Shawn does. Given that the document being cited by the Catechism is directly addressing the annihilation of cities which took place in WWII and given that both Paul VI and JPII condemned the bombings of H and N, I think Shawn's attempts to justify them are a particularly egregious example of nationalism triumphing over the obvious teaching of the Church.

We are back to Mark Shea again so the hue of the words are once again an appropriate yellow font. And as I have already explained the problems with Mark's theologically stunted approach to these matters in other places -indeed responding to Mark personally at that- I will refer readers in a final footnote to that thread{12} and wrap up the current one.

To summarize, what has happened here only vindicates what I noted in the summary of my outline for possible dialogue so I will end this thread by quoting my own words:

[T]here is another thing which needs to be noted in advance before I finish this thread and it is this:

--I have practically no confidence whatsoever that any Catholic will be able to meet the criteria as noted above.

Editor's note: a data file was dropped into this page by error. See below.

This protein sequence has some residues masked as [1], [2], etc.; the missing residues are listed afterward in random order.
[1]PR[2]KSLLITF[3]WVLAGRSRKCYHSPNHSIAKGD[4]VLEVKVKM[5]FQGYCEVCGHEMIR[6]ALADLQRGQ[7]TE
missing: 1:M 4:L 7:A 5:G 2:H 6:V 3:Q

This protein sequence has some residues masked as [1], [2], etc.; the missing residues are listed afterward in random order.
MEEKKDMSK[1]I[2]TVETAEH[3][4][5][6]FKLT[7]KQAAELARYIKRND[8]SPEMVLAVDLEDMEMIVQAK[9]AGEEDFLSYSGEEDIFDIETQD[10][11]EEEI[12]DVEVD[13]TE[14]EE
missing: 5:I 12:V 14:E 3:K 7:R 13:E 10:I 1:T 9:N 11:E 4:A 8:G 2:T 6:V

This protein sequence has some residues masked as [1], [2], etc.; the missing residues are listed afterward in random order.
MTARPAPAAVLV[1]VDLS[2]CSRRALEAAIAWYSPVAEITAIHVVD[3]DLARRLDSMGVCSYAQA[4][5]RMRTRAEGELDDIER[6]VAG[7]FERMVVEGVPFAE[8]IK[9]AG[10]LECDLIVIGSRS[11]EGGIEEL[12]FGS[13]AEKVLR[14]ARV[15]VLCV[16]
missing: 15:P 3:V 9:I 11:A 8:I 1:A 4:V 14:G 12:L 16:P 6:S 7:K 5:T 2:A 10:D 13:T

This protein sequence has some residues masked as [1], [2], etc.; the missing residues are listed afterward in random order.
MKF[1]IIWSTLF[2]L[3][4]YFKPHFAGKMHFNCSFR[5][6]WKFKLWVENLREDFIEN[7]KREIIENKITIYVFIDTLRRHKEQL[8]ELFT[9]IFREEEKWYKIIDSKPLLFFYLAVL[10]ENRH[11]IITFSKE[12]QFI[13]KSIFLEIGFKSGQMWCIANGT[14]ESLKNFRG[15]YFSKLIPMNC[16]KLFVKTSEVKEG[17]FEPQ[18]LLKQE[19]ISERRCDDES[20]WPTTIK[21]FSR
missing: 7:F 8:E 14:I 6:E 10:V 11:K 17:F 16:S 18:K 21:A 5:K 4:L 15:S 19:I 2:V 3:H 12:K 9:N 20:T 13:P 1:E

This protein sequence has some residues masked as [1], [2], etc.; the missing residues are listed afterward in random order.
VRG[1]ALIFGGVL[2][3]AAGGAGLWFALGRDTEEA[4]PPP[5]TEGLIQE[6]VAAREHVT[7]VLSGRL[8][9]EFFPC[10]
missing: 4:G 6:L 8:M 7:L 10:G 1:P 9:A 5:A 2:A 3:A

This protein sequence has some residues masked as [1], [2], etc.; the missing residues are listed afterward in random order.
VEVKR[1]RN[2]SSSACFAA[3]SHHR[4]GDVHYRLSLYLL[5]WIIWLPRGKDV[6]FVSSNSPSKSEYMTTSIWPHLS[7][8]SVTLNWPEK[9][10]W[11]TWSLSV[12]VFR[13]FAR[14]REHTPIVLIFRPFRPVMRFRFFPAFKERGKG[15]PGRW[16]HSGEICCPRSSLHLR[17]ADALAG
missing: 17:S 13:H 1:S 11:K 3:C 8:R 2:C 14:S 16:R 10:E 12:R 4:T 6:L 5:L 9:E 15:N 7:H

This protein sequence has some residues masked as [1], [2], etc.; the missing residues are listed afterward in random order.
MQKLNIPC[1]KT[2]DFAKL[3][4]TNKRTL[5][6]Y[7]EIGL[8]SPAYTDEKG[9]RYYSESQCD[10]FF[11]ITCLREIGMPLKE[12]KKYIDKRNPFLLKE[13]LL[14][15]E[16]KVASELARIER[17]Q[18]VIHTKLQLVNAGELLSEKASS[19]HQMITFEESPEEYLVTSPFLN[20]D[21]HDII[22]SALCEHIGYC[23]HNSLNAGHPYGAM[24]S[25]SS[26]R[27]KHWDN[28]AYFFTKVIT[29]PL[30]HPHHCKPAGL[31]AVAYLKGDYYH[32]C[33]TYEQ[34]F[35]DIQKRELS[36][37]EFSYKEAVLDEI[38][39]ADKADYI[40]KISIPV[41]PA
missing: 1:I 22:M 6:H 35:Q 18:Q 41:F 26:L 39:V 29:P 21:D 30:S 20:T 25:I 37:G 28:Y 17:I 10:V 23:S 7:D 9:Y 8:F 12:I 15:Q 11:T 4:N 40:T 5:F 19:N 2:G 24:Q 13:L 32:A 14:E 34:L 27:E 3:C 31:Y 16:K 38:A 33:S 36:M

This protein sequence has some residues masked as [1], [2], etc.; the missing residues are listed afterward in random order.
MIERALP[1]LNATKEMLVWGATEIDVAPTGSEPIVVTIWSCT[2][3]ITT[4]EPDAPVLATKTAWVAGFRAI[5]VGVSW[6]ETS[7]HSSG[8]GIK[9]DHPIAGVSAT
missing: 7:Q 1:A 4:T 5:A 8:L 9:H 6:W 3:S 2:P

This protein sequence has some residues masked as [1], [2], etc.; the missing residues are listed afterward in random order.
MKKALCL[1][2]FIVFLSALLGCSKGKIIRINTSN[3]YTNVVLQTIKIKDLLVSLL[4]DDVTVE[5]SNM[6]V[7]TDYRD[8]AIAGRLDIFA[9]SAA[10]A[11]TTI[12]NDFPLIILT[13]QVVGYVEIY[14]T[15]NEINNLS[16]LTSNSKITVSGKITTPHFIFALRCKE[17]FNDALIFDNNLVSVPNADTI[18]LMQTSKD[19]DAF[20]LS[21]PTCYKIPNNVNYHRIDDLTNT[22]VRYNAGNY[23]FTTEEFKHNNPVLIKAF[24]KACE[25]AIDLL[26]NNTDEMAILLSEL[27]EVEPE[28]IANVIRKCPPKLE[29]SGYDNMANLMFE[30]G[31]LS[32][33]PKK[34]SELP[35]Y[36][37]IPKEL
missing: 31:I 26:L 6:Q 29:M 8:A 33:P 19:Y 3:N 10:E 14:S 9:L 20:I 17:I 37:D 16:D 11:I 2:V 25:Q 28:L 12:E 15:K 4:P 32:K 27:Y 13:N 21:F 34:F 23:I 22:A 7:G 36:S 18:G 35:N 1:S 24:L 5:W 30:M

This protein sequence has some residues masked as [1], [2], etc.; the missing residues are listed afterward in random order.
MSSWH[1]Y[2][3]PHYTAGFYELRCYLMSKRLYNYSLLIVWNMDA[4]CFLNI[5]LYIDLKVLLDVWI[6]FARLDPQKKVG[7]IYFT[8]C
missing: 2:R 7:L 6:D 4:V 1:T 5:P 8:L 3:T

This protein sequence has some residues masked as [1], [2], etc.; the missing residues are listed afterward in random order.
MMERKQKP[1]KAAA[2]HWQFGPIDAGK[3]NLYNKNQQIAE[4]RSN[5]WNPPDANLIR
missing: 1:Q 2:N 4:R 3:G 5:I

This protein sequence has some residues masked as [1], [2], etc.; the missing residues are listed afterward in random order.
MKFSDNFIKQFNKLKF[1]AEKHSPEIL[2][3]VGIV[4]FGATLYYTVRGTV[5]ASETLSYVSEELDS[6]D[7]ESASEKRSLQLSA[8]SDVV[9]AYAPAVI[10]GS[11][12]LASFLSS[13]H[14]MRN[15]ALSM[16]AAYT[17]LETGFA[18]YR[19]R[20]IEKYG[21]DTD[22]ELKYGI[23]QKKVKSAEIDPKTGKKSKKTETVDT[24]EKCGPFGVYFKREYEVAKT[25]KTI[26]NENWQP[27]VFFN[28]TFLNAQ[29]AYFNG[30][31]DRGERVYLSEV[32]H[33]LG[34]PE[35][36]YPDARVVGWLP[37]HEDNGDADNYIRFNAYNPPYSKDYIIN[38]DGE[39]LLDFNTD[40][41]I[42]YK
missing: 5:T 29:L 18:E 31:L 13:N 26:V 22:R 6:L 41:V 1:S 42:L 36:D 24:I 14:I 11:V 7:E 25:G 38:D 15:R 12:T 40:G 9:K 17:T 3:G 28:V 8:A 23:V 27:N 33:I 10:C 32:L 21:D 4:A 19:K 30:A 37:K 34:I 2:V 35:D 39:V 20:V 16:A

My reason for setting this down as I have is to make it clear from the outset that I do not expect to see a single Catholic of the common school of what passes for "thought" on this issue to be able to stack up. However, I would love on this latter point to be disproven. The ball is therefore in the court of those who have tried without success to get me to discuss this issue since the last dispatching of a poor excuse for a supposed "dialogue" on this matter back in early 2006...

Oh and finally: do not (i) insult my intelligence, (ii) question my orthodoxy, or (iii) engage in any other cheap trick which I have seen from people who have (up to now) proven incapable of interacting on this issue as Catholics should act. Or should I say they should act if they are what they claim (both explicitly and implicitly) to be.

In summary, for those who have sought to try and get me to discuss this subject again in various overt and covert ways -or anyone else for that matter- these are my terms for discussing it and the time frame in which I am willing to discuss it. I await to see if any Catholics will actually stack up on this issue or if it will be more of the illogical, ahistorical, and theologically obtuse status quo among them. [Excerpt from Rerum Novarum (circa July 22, 2007)]

As the above examples from Mark Shea, "